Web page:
Wisconsin conservation will suffer a defeat when, at the end of this week, 75 cattle will be turned to pasture on the Faville Grove prairie, long known to botanists as one of the largest and best remnants of unplowed, ungrazed prairie sod left in the state. In it grow the white ladyslipper, the white fringed orchis, and some twenty other prairie wildflowers which originally carpeted half of southern Wisconsin, but most of which are now rare due to their inability to withstand cow or plow.
Thirty miles away a C.C.C. camp on the University of Wisconsin Arboretum has been busy for four years artificially replanting a prairie in order that botany classes and the public generally may know what a prairie looked like, and what the word "prairie" signifies in Wisconsin history. This synthetic prairie is costing the taxpayer twenty times as much as what it would have cost to buy the natural remnant at Faville Grove, it will be only a quarter as large, the ultimate survival of its transplanted wildflowers and grasses is uncertain, and it will always be synthetic. Yet no one has heard the appeals of the University Arboretum Committee for funds to buy the Faville Grove prairie, together with other remnants of rare native flora, and set them aside as historical and educational reservations. Our educational system is such that white fringed orchis means as little to the modern citizen of Wisconsin as it means to a cow. Indeed it means less, for the cow at least sees something to eat, whereas the citizen sees only three meaningless words.
In preparation for the hoped-for floral reservation at Faville Grove, the botany Department and the Department of Wildlife Management of the University have, during the last three years, mapped the location of each surviving colony of rare flowers, and each spring have counted the blooms. It was hoped to measure against these data the response of the flowers to complete future protection. The data will now serve to measure the rate at which destruction by grazing takes place. It is already known that with the possible exception of ladies tresses, all the rarer species succumb to pasturing. That is why they are rare. Few of them succumb to mowing, hence the past use of the Faville Grove prairie as haymeadow has not greatly injured its flora.
In my opinion no individual blame attaches to the owner of the Faville Grove prairie for converting it to pasture. The public taxes him on the land. It is not his obligation to provide the public with free botanical reservations, especially when all public institutions, from the public school to the federal land bank, urge him to squeeze every possible penny out of every possible acre. No public institution ever told him, or any other farmer, that natural resources not convertible into cash have any value to it or to him. The white fringed orchis is as irrelevant to the cultural and economic system into which he was born as the Taj Mahal or the Mona Lisa.
John Muir, who grew up amid the prairie flowers in Columbia County, foresaw their impending disappearance from the Wisconsin landscape. In about 1865 he offered to buy from his brother a small part of the meadow of the family homestead, to be fenced and set aside as a floral sanctuary or reservation. His offer was refused. I imagine that his brother feared not so much the loss of a few square rods of pasture as he feared the ridicule of his neighbors.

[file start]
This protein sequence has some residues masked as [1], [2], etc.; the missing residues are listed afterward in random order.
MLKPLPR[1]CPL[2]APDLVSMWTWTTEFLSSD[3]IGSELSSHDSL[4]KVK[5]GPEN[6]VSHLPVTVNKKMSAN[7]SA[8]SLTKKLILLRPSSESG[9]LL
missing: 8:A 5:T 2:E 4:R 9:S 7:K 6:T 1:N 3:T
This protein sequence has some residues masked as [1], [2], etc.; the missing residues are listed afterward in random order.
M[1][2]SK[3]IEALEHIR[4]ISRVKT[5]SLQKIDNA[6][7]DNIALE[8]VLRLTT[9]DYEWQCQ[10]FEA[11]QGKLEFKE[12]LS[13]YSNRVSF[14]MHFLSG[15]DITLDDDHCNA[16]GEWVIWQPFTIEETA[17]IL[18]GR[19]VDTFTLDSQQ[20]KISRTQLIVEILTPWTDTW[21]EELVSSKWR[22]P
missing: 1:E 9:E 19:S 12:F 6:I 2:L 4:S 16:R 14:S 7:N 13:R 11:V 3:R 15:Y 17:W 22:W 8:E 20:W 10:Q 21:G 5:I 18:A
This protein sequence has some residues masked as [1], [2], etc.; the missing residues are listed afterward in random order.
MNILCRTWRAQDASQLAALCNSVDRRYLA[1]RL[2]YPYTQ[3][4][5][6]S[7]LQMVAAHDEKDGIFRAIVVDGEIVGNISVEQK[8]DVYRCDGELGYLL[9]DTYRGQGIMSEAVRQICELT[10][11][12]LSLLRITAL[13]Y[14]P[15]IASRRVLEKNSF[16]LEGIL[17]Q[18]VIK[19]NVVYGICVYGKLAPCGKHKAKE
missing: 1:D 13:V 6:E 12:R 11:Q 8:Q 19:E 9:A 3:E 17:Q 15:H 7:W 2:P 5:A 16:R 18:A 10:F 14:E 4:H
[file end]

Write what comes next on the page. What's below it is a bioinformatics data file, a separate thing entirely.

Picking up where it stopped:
By 1965, when the rarer prairie flowers are gone, the cultural descendants of John Muir's brother may look at a picture of the legendary white fringed orchis and wish they could see one
Update/2nd draft of the same essay (other paragraphs remained the same)
20 March 20, 1941
On May 15, 1940, Cattle were turned to pasture on the Faville Prairie, long known to botanists as one of the largest and best remnants of unplowed, ungrazed prairie sod left in the state. In it grow the white ladyslipper, the white fringed orchis, the prairie clover, praire fringed gentian, Indian plantain, Turk's cap lily, compass plant, blazing star, prairie dock, and other prairie wildflowers which originally carpeted half of southern Wisconsin, but most of which are now rare due to their inability to withstand cow or plow.
Within the tract converted to prairie last year, the cattle demolished the prairie vegetation within a single season; if any of it was left, it was underground. By September the grazed area looked like any other pasture.
The loss of this tract, however, called public attention to the question of preserving prairie vegetation. An Adjacent tract, containing 60 acres, and botanically almost as good as the lost pasture, has now been purchased by Mr. and Mrs. Philip E. Miles of Madison, for the express purpose of protecting its flora. Mr. and Mrs. Miles are retaining title to the land, but will allow the University botanists to use it for research purposes.
FROM THE DEED TO THE UNIVERSITY IN 1945:
The lands herein conveyed shall until the grantee shall otherwise direct, be known as "Stoughton Faville Prairie Preserve".
The grantee shall designate and preserve all the rest and remainder of the lands herein conveyed for the continuance and the propagation of native or indigenous prairie wild life, and shall make reasonable and proper efforts to eliminate or prevent the coming of intrusive or exotic vegetable growth.
Additional note from May 2004.
Plants of Wisconsin
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